Andy Rooney and Jud Sr.

The recent passing of Andy Rooney just four weeks after his final appearance as a regular on 60 Minutes compelled me to write this piece.  I have known Rooney since I was a toddler.  At the time of his death, I had not spoken to Rooney in a number of years, my Father having passed on in 1983.  But there are many memories of Rooney that remain very vivid to me to this day.  They are bittersweet memories.  While Rooney was unquestionably my Father’s favorite person on the planet, he was not mine.  Nor did he seem to like me much, if he had any opinion at all.

Andy Rooney was my father’s best friend.  They met in prep school at the Albany Academy, forging an almost immediate and lifelong friendship.  They were the starting guard and tackle on the football team.  After Prep school, they went on to attend Colgate together until World War II changed many people’s plans.  Rooney joined the Army, writing for Stars and Stripes, while my Father became a B-17 bomber pilot in the Army Air Force.  After the War, both of them came to live in Manhattan.  My Father took over his Father’s liquor store in Sutton Place, while Rooney got his journalistic career going.  Andrew and his Wife, Marge, settled in Peter Copper Village on First Avenue in the 20’s.  My Mother and Father took an apartment in 405 East 54th Street, across First Avenue from his shop.  As kids began to enter the picture, both men decided to move to the suburbs, ostensibly for the better school systems.  We bought a house in Port Washington, out on Long Island, while Rooney settled in Rowayton, CT. Even after the move, the two families saw each other.  My Father met Rooney for lunch fairly often, and they spoke on the phone almost daily.

Although 60 Minutes called him Andy Rooney, I never heard either of my parents call him anything other than Andrew.  So for the duration of this piece, Andrew he will be.  As much as he liked my Pop, he disliked my Mother.   My Father internalized everything, seldom saying anything incendiary until he would explode at some later date, for no apparent reason.  Everyone liked my Pop because he always had the proper, expected response.   My Mother was the polar opposite.  She was highly-opinionated, extremely intelligent, bitingly sarcastic and confrontational.  She almost never raised her voice, and never swore.  But arguing with Helen was like walking into a buzz saw.  Andrew was very much the same kind of person.  As the years have passed and I’ve had time to think about this, it seems to me much of their mutual antipathy was rooted in their innate sameness.  Alcohol played a role in all of this as well.  While it would be silly to blame booze for the frequent arguments, it was as if there was a pile of dried kindling in the room with an accelerant poured over it.  Some evenings no spark would hit the pile and the evening would be civil and pleasant.  But all too often it did not end that way and a blaze ensued.  The more rounds of drinks, the greater the chances of an unhappy ending to the evening. There was a period where my Mother and Andrew did not speak for years.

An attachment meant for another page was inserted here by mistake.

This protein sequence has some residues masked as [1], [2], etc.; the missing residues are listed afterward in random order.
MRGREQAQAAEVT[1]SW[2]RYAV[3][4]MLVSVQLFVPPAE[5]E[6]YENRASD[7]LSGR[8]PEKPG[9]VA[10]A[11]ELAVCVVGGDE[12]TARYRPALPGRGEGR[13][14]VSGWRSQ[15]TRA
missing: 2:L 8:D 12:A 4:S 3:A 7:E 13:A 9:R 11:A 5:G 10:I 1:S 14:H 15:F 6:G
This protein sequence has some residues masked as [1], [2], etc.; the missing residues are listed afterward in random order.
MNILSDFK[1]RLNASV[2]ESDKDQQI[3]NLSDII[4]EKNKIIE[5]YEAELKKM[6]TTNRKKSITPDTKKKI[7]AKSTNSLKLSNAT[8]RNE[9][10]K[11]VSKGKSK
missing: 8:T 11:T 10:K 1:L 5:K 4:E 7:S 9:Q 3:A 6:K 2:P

Andrew made his own ice cream from scratch, and to this day I have never tasted anything as good.  My memory may fail me, but it seems the first time I had it, it was peach.  This was an almost religious experience.  He was an avid New York Giants football fan and had season tickets both at the old Yankee Stadium and later at the Meadowlands.  He took my Father fairly often.  Andrew drove a little two-seater, an MG or Triumph, and with great enthusiasm.  And speed.  My Father was terrified of Andrew’s driving and would come home pale and white-knuckled.  My Pop loved his football and hanging with Andrew, so the drive was the price of admission.  He toughed it out.

I went to college in Miami, determined to become a journalist.  While I hardly broke a sweat in most of my classes, I actively pursued two unpaid internships for academic credit.  I worked for both the Miami Herald and Channel 10, Miami’s ABC affiliate.  I had found what I wanted to do for the rest of my life.  As Graduation approached, Channel 10 expressed an interest in bringing me on full-time.  I was thrilled.  But my Father suffered the first of several heart attacks and everything changed overnight.  I had to go home and run the family business, something I had sworn I would never do.  In retrospect, I was probably selfish; my Pop had not wanted to get sick.  But I was not happy and I do not hide it well.  When my Father had recovered, he returned to work.  He had a staff he trusted, and I began sending out resumes to media companies in New York.  I must have sent out a hundred of them without so much as an interview.

I returned from lunch one afternoon and my Father told me that an interview had been arranged with Andrew at CBS.  I was ecstatic.  For the days leading up to the interview, I edited and re-edited my resume and rehearsed good answers to questions I might be asked.  I bought a suit, shined my shoes until they reflected like a mirror, and cut my hair corporate-short.  It was hard to tell if I was more excited or nervous; probably equal parts both.